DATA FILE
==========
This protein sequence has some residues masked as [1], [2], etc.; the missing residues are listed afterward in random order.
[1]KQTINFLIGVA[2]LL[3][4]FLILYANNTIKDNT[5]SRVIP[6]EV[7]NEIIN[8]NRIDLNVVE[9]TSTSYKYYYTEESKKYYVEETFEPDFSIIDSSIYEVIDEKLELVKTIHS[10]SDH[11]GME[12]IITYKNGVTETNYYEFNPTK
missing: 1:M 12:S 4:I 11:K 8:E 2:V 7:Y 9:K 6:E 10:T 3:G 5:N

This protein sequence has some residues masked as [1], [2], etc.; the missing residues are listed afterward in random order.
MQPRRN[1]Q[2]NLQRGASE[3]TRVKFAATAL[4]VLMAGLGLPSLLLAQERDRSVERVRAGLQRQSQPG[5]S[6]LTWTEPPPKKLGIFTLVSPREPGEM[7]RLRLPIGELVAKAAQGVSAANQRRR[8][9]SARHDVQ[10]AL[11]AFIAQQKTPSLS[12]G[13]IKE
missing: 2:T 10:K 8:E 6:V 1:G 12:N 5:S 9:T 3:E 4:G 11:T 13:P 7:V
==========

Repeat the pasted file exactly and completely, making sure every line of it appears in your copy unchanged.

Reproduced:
This protein sequence has some residues masked as [1], [2], etc.; the missing residues are listed afterward in random order.
[1]KQTINFLIGVA[2]LL[3][4]FLILYANNTIKDNT[5]SRVIP[6]EV[7]NEIIN[8]NRIDLNVVE[9]TSTSYKYYYTEESKKYYVEETFEPDFSIIDSSIYEVIDEKLELVKTIHS[10]SDH[11]GME[12]IITYKNGVTETNYYEFNPTK
missing: 1:M 12:S 4:I 11:K 8:E 2:V 7:Y 9:K 6:E 10:T 3:G 5:N

This protein sequence has some residues masked as [1], [2], etc.; the missing residues are listed afterward in random order.
MQPRRN[1]Q[2]NLQRGASE[3]TRVKFAATAL[4]VLMAGLGLPSLLLAQERDRSVERVRAGLQRQSQPG[5]S[6]LTWTEPPPKKLGIFTLVSPREPGEM[7]RLRLPIGELVAKAAQGVSAANQRRR[8][9]SARHDVQ[10]AL[11]AFIAQQKTPSLS[12]G[13]IKE
missing: 2:T 10:K 8:E 6:V 1:G 12:N 5:S 9:T 3:E 4:G 11:T 13:P 7:V